Melbourne University Publishing in turmoil1 February 2019
Independent members of the Melbourne University Publishing (MUP) board and Chief Executive Officer Louise Adler have resigned over the new proposed direction of the publishing house.
In a statement, the University of Melbourne said that MUP will “refocus on being a high quality scholarly press in support of the University’s mission of excellence in teaching and research.” The decision was made in December 2018.
The refocus comes after a review of the publishing house, ordered after the publication of the 2017 Walkley award-winning Cardinal: The Rise and Fall of George Pell by ABC journalist Louise Milligan.
A University spokesperson told Farrago, “There is no connection between the decision to refocus Melbourne University Publishing on being a high quality scholarly press and the Pell book.”
The University of Melbourne’s chancellor, Allan Myers QC, was Cardinal George Pell’s barrister during the royal commission into institutional child sex abuse. Farrago is not suggesting Myers’ representation of Cardinal Pell influenced the University’s decision.
The five independent directors that have resigned in support of Adler include former NSW premier Bob Carr, former chairman Laurie Muller, PwC executive Tony Peake, businessman Danny Gorog, and former human rights commissioner Gillian Triggs.
Triggs, in an interview with ABC RN Drive, however, said that the latest review was a positive one, but that it revealed the original objectives set out for the publishing house had been met.
“I feel that as they’ve adopted a much more narrow scope for MUP. I think it’s only fair that the University should have the opportunity to appoint new directors that would give effect to that more narrow interpretation of that kind of work they want to publish,” Triggs said.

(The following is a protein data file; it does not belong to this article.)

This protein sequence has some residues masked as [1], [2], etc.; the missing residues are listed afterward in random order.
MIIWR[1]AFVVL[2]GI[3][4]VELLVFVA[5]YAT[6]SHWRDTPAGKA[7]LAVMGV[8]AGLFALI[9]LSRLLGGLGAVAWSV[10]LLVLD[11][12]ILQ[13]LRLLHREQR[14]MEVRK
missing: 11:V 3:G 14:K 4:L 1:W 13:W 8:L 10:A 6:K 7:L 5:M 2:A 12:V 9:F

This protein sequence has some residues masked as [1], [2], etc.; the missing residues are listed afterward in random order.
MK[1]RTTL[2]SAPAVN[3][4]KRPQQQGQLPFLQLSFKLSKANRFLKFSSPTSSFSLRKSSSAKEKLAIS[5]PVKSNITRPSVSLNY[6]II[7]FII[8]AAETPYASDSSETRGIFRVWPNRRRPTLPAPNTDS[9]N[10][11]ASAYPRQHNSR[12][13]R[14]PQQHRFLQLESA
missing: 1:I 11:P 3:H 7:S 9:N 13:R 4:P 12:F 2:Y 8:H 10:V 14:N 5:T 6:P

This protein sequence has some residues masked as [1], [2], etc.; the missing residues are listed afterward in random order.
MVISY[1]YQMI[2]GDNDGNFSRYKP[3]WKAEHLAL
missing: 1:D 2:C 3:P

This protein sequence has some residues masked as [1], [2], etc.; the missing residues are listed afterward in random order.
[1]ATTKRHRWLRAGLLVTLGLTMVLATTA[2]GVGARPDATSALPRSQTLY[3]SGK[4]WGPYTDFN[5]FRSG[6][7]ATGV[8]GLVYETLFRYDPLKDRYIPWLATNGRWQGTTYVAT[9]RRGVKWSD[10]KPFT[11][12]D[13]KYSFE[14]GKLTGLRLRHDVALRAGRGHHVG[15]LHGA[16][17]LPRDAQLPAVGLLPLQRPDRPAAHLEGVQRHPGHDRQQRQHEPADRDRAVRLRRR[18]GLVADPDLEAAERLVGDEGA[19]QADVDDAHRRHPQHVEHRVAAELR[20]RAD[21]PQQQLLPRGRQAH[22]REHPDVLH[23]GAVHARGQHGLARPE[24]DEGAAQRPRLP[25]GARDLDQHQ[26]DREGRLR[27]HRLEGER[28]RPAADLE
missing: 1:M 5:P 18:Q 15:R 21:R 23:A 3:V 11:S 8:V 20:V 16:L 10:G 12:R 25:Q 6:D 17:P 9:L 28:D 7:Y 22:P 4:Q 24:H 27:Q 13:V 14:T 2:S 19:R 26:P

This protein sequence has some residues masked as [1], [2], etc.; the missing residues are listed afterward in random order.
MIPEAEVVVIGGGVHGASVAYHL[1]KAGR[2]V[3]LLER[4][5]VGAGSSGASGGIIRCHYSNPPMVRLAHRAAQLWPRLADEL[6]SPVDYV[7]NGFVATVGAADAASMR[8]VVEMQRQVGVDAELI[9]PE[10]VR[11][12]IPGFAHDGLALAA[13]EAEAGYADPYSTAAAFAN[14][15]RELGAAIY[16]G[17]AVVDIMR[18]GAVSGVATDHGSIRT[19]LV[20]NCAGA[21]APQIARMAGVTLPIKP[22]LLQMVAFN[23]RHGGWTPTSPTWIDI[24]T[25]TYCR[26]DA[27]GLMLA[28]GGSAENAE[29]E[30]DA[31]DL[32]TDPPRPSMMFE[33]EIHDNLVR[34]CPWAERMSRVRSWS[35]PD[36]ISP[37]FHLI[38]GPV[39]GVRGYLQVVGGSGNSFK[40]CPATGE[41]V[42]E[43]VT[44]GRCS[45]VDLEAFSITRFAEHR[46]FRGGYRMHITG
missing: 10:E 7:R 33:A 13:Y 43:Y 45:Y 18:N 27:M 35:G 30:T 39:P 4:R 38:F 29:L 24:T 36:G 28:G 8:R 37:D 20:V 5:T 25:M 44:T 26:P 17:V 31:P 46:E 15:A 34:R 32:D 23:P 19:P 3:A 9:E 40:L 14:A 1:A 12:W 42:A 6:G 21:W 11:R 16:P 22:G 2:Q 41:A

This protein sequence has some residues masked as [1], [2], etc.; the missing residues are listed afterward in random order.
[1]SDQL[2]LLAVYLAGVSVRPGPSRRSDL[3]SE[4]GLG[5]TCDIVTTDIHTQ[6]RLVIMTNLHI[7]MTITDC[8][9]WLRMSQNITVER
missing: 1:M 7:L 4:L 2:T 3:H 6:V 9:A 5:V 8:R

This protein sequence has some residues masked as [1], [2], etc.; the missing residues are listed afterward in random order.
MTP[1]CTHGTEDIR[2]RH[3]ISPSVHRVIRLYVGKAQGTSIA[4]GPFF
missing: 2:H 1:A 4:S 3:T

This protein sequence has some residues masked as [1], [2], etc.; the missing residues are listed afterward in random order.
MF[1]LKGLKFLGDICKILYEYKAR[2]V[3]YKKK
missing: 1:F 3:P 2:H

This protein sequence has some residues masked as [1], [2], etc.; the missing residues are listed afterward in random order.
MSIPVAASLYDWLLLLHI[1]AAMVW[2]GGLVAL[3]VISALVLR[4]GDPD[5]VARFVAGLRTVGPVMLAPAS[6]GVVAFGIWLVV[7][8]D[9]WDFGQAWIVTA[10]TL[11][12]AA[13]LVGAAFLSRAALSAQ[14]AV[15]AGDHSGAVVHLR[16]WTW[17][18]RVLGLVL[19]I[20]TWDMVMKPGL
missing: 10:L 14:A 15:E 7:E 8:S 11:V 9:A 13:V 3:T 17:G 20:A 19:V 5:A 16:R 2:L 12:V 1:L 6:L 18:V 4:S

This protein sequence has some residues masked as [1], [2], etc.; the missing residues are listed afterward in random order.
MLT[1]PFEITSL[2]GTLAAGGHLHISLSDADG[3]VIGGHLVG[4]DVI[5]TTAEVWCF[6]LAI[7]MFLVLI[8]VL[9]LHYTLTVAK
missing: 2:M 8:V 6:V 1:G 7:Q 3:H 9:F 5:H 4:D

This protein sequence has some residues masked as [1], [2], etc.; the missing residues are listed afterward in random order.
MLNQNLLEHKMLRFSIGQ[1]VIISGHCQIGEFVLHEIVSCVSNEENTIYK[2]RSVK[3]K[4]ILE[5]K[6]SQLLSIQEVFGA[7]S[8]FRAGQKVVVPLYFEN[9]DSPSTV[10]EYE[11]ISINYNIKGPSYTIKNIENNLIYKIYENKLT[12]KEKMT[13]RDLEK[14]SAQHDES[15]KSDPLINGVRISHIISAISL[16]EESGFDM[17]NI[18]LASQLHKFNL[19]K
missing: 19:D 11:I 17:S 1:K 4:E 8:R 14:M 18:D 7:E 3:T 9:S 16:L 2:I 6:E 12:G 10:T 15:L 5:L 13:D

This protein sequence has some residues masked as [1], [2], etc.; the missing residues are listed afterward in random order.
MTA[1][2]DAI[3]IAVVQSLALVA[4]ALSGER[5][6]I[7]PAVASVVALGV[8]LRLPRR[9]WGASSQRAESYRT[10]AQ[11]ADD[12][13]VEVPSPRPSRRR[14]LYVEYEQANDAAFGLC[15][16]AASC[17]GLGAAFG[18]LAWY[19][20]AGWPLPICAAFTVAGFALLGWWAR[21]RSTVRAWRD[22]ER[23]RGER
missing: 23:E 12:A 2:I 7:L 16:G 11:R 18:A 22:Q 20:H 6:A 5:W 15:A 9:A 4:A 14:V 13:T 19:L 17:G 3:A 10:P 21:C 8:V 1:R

“My understanding is that the vice-chancellor is keen to look at the models of Cambridge University Press and the Yale Publishing Companies as models that he prefers, and he thinks that focus on scholarship and of academia and the works of the academic community is a desirable way to go,” Triggs also said.
According to The Australian, a memo sent by vice-chancellor Duncan Maskell to MUP board members ordered a “reset” of the publishing house’s missions.
Others believe that the shift is being made over financial concerns. The publisher has received $1.25 million a year in subsidies from the University for 15 years. Only recently under Adler was the company able to break even, making a profit of $286,000 last financial year. The financial state of the publishing house has prompted three separate reviews over the recent years.
According to the University, it will continue to provide financial support.
In an increasingly competitive industry, some have speculated that moving to focus on academic works may not be financially viable for the commercial publishing company.
Adler, a prominent Australian publisher, had been with MUP since 2003. Under Adler, commercial titles such as Rachel Perkins’ First Australians, Mark Latham’s diaries, Tony Abbott’s Battlelines and Bill Shorten’s For the Common Good have been published to widespread impact and notoriety. .
“The MUP Board has consistently upheld the mandate to publish fine writing from the academy and beyond that contributes to public discourse and documents the national story,” Adler said, thanking writers and the board for their work in a statement.
.@MUPublishing overwhelmed by the generosity of the twitter https://t.co/Zzh2qEacAi have worked with brilliant writers, the hugely talented MUP team, a board that was as proud as us of our books and an industry where reading matters has been my privilege . Thank you .
— Louise Adler (@louiseadler) January 30, 2019
“MUP has been receiving a significant university subsidy for a long time. These changes have been a long time coming featuring extensive consultation within the university community,” Tyson Holloway-Clarke, student elected representative on University Council and former University of Melbourne Student Union president, said.
“I trust that with this refocus we will see a better use of university money,” Holloway-Clarke said, adding, “I think this change in direction will facilitate more opportunities for academics and some more clarity about what it takes to get published.”